Last week there was an interesting article in the New York Times ( A Taste you Hate? Just Wait ) about how our preferences can evolve over time. I’ve had experiences similar to those the author described. For the longest time, I never cared for lentil soup. Then, one day, while having lunch with my mom at Monty’s Blue Plate Diner , I felt a craving for lentil soup. So I ordered it, and loved it. Now I make various lentil soups fairly regularly. Usually with some vegies. Sometimes with a ham hock. Sometimes it is a dal. But I love them all! The same thing also happened for me with tomato soup, winter squash, zucchini, lasagna, ham and some other foods. I now eat most anything (that I’m not allergic to). The one category that still yucks me out is meat with unusual textures, e.g. gristly.
Sadly, many of us Americans have had our food tastes “dumbed” down. Processed food is engineered to appeal to our most elementary taste buds. This is described in the excellent book, Salt, Sugar, Fat: How the Food Giants Hooked Us. The author really nails it. It is difficult not to like the products made with these ingredients since we have evolved to seek them out. Not to mention when we are bombarded with advertising telling us how we will be happier, have more time, earn love from our families/friends, etc. if we only buy these products. And they seem to cost relatively little compared to “real” food.
After my son was born, child-rearing books that I read recommended introducing the same foods to one’s child multiple times. Apparently, it can take a dozen tries with one food before a child will “like” it. This has been reinforced by books I’ve read more recently like French Kids Eat Everything and Bringing Up Bebe. I wish I had been able to read both of them when my son was a baby. Still, we try to encourage him to be adventurous with new foods and he does eat a very varied diet (thank goodness he likes salad. I so won out there). My husband eats anything so that’s not a problem! Also, I try to model by regularly trying things that I haven’t liked so far and I talk about it. Maybe I’ve changed! Maybe cooking something a different way will be more appealing. There are people who are “super-tasters” for whom foods simply taste stronger and they have a hard time with bitter flavors, for example. But I suspect there are not as many as people think (similar to people who claim to have “low metabolisms.” The variation is infinitesimal and not worth even mentioning). I remember after moving to the San Francisco Bay Area from the Midwest and I was not familiar with sushi. However, I had friends who liked it so I would get dragged to sushi restaurants. After about one year, I woke up one morning and thought, “I feel like having sushi today.” Granted it was sushi like California rolls and Ebi Tempura rolls, but still, it was progress.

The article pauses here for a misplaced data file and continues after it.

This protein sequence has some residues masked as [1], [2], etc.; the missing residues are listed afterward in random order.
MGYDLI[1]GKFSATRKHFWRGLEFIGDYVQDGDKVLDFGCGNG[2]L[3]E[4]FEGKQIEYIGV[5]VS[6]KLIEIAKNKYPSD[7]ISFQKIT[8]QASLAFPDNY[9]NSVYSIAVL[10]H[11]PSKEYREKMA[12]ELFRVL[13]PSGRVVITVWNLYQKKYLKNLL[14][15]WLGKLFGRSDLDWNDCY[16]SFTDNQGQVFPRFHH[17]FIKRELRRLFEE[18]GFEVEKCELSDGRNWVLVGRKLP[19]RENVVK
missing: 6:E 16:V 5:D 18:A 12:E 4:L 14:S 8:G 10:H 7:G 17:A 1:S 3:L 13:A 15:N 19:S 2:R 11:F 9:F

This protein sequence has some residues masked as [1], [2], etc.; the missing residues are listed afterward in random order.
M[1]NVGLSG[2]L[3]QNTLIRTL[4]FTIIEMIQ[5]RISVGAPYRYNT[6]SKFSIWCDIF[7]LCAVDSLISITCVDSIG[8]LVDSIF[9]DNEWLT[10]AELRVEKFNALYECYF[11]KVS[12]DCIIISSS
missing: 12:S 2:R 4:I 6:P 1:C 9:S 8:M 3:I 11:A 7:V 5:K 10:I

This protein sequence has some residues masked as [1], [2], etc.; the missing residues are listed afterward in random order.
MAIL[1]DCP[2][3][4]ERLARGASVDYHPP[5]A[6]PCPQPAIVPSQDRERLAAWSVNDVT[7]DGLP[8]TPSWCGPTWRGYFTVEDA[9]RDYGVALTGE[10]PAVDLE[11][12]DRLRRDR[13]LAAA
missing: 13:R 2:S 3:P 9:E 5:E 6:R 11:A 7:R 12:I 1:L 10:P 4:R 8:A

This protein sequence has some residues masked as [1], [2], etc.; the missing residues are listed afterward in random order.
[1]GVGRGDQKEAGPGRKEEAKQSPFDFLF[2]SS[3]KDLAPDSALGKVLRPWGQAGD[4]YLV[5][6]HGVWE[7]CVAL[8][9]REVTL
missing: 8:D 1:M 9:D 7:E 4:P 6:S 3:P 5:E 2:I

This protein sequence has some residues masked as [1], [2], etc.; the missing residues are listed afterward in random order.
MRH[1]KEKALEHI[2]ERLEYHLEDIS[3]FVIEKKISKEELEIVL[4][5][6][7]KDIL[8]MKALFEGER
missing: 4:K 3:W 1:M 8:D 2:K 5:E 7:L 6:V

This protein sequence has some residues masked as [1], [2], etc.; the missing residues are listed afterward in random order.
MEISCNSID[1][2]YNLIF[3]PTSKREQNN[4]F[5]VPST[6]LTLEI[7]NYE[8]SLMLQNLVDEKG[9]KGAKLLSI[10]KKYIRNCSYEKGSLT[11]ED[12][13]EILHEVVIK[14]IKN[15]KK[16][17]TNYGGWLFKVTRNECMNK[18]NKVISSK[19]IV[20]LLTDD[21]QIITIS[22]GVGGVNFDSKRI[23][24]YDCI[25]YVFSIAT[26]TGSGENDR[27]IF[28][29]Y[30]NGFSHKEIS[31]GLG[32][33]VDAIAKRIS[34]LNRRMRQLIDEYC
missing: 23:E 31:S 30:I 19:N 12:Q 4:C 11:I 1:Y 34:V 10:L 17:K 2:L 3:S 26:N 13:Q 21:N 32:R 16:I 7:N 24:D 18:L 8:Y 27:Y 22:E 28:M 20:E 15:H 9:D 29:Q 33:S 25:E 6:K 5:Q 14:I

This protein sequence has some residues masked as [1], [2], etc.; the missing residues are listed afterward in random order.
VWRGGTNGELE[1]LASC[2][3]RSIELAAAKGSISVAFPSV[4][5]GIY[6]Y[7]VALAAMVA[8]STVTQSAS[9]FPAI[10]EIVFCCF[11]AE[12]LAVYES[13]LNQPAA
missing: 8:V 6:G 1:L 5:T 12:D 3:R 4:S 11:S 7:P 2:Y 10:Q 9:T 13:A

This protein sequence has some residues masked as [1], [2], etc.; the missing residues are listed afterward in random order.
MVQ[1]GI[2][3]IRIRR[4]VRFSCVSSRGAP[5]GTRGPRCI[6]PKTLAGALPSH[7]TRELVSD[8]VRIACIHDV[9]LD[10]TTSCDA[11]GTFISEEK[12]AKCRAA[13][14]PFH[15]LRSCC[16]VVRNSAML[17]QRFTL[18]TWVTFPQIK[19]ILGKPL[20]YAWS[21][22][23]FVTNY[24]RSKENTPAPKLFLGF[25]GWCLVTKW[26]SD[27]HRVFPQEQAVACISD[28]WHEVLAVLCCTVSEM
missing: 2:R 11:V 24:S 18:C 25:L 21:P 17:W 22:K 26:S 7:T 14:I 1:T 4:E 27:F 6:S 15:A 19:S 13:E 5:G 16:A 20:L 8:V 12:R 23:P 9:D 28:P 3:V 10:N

I had a similar experience with kale. I had never really cared for it (if I was served it, I would eat it, but I wouldn’t make it at home and this was before it was on every restaurant menu). Then, I tried kale chips at a friend’s house and ended up practically inhaling them. That got me started on kale. It was a gateway preparation for me. What’s not to like when it is covered in oil and salted? Next, I started steaming it and we all liked that. A few years ago I grew it in my vegetable garden and when I was picking it to make it into chips or steamed, I would snack on it. I thought, if I can eat it raw in the garden, why not at the dinner table? So we did! I’ve since learned that I prefer certain kinds of kale for certain preparations. The curly kind for chips, the flatter kind (like Redbor) for salad and either when cooked. I still find that I’m not so fond of the lacinto kale. Mostly, it seems like more work to get it off the stalk. Below is my favorite recipe for cooked kale.
Kale, Bacon, Beans, and Dates
4 slices bacon
1 bunch kale, striped off stalks and chopped
1 c. beans (I like navy or garbanzo)
a handful of dates, chopped
salt and pepper to taste
Cut bacon into a few pieces, place in a large heavy pot and cook over medium until crispy. Remove and let drain on some paper towels. When cool, crumble bacon. Meanwhile, add damp kale to pot, cover, and let the kale cook down a bit. Add the beans and dates and toss a little and let them heat up. Remove from heat. Squeeze the lemon juice over the kale mixture and season with salt and pepper. Sprinkle bacon on top of kale mixture and serve.